Organizers of an international yacht race have identified two more Americans who were on board the yacht taken hostage by Somali pirates off East Africa.
Phyllis MacKay and Bob Riggle are believed to be on board the Quest, a yacht that has been home to Jean and Adam Scott, a couple who according to news reports are members of the Del Rey Yacht Club in Marina Del Rey. The couple has been traveling around the world since 2004. The trip was part adventure, part ministry, as they handed out Bibles along the way.
According the organizers of the Blue Water Rally on Sunday the Adams' had been participating in a race but left it Feb. 15 to take an independent course from India to Oman.
On their website, rally organizers identified the other two Americans aboard as Phyllis Mackay and Bob Riggle. The NBC TV station in Seattle, Washington said MacKay and Riggle are from Seattle.
According to a report form ABC News the pirates are now saying the Quest is expected to make landfall in Somalia on Sunday, which may lessen the chance of a rescue at sea.
The pirates took control of the yacht Quest on Friday in the Arabian Sea off the coast of Somalia.
On Saturday night, parishioners said a prayer for Jean and Scott Adams, who are longtime members of Saint Monica's Church in Santa Monica.
On Saturday Mark Savage, who is Jean Adams' brother, said he had learned that the U.S. Navy had the couple's yacht in sight. The yacht was taken hostage on Friday and earlier today the government said it was assessing possible responses.
"If that's true, that is great news," he wrote in an e-mail to the Register
Savage, who lives on Balboa Island, said the Marina Del Rey couple was experienced and often commissioned members of the Orange Coast College Sailing Program to join them on their voyages.
"These are wonderful people trying to do good wherever they have traveled," he wrote. "They were traveling in a group – strength in numbers. These are highly experienced sailors in international waters and all vessels should have free passage on the seas."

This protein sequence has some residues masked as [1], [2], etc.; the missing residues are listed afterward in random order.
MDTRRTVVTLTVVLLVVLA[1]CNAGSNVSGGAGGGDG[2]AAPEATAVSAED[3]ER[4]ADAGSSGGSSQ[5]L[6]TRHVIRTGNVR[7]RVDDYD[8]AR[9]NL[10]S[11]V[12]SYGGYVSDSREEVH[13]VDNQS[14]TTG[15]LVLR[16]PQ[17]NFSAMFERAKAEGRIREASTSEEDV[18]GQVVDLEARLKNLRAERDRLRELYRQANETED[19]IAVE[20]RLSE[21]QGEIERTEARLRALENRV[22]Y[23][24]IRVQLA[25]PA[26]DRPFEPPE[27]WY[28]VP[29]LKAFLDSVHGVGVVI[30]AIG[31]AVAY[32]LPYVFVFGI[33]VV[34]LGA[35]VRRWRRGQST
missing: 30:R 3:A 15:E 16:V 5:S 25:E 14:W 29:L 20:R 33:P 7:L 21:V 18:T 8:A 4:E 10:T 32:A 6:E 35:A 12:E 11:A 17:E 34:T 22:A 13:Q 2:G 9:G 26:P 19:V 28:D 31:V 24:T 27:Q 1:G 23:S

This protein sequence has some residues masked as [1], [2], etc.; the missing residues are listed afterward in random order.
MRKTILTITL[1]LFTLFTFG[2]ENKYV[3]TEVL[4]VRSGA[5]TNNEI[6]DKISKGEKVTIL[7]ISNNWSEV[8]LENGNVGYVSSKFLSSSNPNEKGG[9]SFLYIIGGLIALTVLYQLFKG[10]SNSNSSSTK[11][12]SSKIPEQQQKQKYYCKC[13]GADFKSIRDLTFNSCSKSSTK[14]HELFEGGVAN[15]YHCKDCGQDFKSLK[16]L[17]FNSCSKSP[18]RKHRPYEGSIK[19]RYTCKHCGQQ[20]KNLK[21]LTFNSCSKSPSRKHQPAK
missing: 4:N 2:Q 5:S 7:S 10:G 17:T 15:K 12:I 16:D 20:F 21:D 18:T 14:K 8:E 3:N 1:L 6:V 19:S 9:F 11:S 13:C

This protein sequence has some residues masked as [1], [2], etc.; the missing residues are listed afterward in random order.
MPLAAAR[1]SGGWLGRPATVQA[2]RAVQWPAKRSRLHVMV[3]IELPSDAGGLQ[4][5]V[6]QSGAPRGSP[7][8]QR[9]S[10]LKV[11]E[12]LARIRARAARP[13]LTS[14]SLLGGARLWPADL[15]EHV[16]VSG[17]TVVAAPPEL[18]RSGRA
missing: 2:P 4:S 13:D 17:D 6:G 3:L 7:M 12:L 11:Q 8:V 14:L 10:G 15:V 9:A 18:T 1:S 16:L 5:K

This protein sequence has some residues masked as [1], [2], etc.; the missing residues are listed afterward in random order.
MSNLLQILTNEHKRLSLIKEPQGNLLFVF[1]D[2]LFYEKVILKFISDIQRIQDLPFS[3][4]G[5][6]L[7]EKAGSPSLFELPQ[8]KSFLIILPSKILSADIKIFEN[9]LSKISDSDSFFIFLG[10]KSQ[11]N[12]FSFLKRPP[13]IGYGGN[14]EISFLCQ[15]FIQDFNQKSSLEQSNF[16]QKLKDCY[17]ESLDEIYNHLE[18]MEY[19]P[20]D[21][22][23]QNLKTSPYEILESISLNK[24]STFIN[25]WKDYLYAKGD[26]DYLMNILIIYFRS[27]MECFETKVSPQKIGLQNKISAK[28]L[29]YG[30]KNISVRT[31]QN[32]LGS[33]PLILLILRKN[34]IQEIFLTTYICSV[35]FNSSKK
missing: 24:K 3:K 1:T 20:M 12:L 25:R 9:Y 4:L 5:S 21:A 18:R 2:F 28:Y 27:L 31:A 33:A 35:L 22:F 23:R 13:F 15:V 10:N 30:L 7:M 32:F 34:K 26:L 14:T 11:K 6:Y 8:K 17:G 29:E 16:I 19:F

The couple has been logging their journey on a website that includes photos from the dozens of ports they have visited. The Catholic couple held religion close to their hearts and, in some places, distributed Bibles to villagers willing to learn about the religion.
The couple has traveled to New Zealand, Thailand, the Cooks Islands and the Philippines, according to their website. Their plan this year was to join the Blue Water Rally, an organized yacht event that would take them through the Mediterranean and include Sri Lanka and India. Afterward, the pair had planned to go to Turkey and London.
The couple last visited the port in Djibouti, according to their website.
Pirates have increased attacks off the coast of East Africa in recent years despite an international flotilla of warships dedicated to protecting vessels and stopping the pirate assaults.
The best known case of Westerners being held hostage in Somalia was that of Paul and Rachel Chandler, a British couple held for 388 days. The two, who were captured while sailing in their private yacht, were released in November.
Earlier this week a Somali pirate told an Associated Press reporter in Somalia that pirates would target Americans in retaliation for the sentencing. The pirate, who identified himself by the name Hassan, said Americans would suffer "regrettable consequences."
Pirates have recently tied hostages upside down and dragged them in the sea, locked them in freezers, beaten them and used plastic ties around their genitals, the commander of the European Union anti-piracy force, Maj. Gen. Buster Howes told AP this month.
The Associated Press and Fox News contributed to this report.